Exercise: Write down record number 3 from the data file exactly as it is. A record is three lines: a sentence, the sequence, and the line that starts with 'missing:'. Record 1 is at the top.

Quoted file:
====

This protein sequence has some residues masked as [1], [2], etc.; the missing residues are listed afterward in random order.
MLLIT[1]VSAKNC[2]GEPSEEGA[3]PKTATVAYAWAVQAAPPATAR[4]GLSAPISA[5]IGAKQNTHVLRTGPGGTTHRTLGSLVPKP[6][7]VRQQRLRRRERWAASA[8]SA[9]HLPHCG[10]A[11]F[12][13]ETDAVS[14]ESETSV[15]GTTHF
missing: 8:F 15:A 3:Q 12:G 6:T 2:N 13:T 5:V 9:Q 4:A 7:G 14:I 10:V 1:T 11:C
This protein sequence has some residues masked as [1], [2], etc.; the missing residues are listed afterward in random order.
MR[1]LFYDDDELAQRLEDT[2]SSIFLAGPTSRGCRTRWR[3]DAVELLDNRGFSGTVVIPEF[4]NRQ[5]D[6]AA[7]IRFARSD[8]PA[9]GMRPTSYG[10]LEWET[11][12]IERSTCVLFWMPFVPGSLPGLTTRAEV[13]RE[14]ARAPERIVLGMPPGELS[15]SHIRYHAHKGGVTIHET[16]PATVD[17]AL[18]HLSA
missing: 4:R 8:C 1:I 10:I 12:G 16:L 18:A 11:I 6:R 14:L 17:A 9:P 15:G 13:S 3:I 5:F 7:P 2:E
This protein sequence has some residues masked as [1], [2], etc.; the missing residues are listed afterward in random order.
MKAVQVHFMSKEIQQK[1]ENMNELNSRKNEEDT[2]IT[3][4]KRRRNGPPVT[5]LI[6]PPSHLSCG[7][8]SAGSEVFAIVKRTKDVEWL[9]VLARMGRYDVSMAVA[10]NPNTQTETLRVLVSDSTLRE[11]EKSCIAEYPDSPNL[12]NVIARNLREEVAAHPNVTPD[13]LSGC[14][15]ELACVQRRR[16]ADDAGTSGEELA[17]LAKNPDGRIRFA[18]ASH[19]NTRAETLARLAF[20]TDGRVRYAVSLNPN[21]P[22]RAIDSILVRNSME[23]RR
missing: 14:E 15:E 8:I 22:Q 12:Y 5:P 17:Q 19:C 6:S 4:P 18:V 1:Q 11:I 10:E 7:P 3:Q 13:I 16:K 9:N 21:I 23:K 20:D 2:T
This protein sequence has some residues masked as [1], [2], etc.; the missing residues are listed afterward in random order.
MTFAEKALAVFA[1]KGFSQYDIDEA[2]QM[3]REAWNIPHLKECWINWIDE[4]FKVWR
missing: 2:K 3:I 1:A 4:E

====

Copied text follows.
This protein sequence has some residues masked as [1], [2], etc.; the missing residues are listed afterward in random order.
MKAVQVHFMSKEIQQK[1]ENMNELNSRKNEEDT[2]IT[3][4]KRRRNGPPVT[5]LI[6]PPSHLSCG[7][8]SAGSEVFAIVKRTKDVEWL[9]VLARMGRYDVSMAVA[10]NPNTQTETLRVLVSDSTLRE[11]EKSCIAEYPDSPNL[12]NVIARNLREEVAAHPNVTPD[13]LSGC[14][15]ELACVQRRR[16]ADDAGTSGEELA[17]LAKNPDGRIRFA[18]ASH[19]NTRAETLARLAF[20]TDGRVRYAVSLNPN[21]P[22]RAIDSILVRNSME[23]RR
missing: 14:E 15:E 8:I 22:Q 12:Y 5:P 17:Q 19:C 6:S 4:P 18:V 1:Q 11:I 10:E 7:P 3:Q 13:I 16:K 9:N 21:I 23:K 20:D 2:T